Publication details.

Paper

Year:2013
Author(s):A. Traveset, R.H. Heleno, S. Chamorro, P. Vargas, C. McMullen, R. Castro-Urgal, M. Nogales, H.W. Herrera, J.M. Olesen,
Title:Invaders of pollination networks in the Galápagos Islands. Emergence of novel communities
Journal:PROCEEDINGS OF THE ROYAL SOCIETY B-BIOLOGICAL SCIENCES
ISSN:0962-8452
JCR Impact Factor:5.292
Volume:280
Issue No.:1758
Pages:1-2
D.O.I.:10.1098/rspb.2012.3040
Web:http://dx.doi.org/10.1098/rspb.2012.3040
Abstract:

The unique biodiversity of most oceanic archipelagos is currently threatened by the introduction of alien species that can displace native biota, disrupt native ecological interactions, and profoundly affect community structure and stability. We investigated the threat of aliens on pollination networks in the species-rich lowlands of five Galápagos Islands. Twenty per cent of all species (60 plants and 220 pollinators) in the pooled network were aliens, being involved in 38 per cent of the interactions. Most aliens were insects, especially dipterans (36%), hymenopterans (30%) and lepidopterans (14%). These alien insects had more links than either endemic pollinators or non-endemic natives, some even acting as island hubs. Aliens linked mostly to generalized species, increasing nestedness and thus network stability. Moreover, they infiltrated all seven connected modules (determined by geographical and phylogenetic constraints) of the overall network, representing around 30 per cent of species in two of them. An astonishingly high proportion (38%) of connectors, which enhance network cohesiveness, was also alien. Results indicate that the structure of these emergent novel communities might become more resistant to certain type of disturbances (e.g. species loss), while being more vulnerable to others (e.g. spread of a disease). Such notable changes in network structure as invasions progress are expected to have important consequences for native biodiversity maintenance.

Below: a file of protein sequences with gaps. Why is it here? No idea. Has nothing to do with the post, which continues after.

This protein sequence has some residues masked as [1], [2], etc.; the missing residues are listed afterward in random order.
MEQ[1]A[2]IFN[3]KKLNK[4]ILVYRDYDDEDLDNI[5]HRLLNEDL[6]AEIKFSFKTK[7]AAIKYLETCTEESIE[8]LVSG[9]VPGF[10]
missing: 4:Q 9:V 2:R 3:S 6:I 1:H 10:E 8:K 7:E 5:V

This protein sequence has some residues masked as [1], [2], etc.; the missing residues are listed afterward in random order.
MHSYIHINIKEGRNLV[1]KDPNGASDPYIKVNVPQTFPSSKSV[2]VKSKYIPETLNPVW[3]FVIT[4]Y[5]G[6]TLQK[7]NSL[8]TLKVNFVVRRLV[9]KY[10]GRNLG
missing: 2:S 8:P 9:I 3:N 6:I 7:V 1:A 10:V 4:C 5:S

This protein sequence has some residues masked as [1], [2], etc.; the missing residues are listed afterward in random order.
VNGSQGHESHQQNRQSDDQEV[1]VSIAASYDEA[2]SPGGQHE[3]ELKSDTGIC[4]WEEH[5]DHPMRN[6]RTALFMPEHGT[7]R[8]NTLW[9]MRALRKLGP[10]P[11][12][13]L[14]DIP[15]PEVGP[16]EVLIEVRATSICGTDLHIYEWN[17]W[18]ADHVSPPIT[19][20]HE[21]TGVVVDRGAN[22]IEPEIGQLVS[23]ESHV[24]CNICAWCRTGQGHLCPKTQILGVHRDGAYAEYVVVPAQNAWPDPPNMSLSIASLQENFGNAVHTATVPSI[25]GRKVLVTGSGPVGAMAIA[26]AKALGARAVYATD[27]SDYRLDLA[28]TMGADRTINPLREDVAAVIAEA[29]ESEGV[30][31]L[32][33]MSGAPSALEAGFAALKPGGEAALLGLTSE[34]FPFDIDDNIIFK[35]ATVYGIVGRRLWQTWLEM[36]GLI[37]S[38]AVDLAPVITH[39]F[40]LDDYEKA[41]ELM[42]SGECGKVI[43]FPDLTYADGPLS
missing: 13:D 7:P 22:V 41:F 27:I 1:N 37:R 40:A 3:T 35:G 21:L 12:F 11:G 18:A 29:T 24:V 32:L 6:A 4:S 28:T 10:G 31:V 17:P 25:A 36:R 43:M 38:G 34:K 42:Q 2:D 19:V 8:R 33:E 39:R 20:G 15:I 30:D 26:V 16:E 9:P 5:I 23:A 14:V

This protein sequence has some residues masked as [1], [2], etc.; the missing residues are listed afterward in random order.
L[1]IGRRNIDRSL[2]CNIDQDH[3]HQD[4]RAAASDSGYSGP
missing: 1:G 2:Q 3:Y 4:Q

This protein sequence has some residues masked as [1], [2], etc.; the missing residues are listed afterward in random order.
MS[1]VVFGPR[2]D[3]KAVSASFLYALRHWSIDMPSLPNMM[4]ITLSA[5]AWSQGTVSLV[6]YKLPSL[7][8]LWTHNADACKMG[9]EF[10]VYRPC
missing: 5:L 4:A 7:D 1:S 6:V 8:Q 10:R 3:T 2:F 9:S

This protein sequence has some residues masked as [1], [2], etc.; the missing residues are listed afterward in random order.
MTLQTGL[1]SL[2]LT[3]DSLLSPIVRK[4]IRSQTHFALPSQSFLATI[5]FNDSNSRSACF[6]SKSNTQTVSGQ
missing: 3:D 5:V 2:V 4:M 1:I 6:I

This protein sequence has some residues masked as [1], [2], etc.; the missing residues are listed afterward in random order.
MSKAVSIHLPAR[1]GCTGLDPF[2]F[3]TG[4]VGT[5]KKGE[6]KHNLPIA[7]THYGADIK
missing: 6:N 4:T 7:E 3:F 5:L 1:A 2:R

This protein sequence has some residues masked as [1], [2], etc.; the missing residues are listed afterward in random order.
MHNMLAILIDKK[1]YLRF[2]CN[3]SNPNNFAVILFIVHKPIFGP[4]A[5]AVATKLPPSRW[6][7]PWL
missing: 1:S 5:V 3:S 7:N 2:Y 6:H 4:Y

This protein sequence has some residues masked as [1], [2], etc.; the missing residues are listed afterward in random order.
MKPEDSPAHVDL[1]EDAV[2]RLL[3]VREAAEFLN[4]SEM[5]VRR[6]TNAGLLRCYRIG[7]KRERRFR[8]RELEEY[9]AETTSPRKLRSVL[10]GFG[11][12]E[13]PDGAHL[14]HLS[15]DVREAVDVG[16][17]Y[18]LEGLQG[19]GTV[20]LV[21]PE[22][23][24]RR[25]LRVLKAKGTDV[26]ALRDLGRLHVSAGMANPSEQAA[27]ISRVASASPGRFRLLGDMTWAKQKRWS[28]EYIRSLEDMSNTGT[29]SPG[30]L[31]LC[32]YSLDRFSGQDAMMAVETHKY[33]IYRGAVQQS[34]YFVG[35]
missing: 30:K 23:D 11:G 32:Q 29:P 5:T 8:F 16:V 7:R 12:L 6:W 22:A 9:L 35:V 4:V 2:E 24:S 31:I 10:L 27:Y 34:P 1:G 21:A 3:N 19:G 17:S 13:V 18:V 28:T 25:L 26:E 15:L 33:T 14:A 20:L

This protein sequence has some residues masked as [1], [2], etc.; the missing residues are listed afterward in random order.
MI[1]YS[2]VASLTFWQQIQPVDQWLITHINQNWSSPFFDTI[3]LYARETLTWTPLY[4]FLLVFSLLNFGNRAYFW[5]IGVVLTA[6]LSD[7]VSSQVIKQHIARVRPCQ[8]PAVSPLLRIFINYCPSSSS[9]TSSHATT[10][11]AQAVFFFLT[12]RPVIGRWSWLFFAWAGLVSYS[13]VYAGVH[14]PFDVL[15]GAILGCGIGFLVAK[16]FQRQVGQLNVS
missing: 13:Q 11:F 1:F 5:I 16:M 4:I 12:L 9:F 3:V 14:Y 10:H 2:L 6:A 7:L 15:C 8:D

Related staff

  • Anna Traveset Vilagines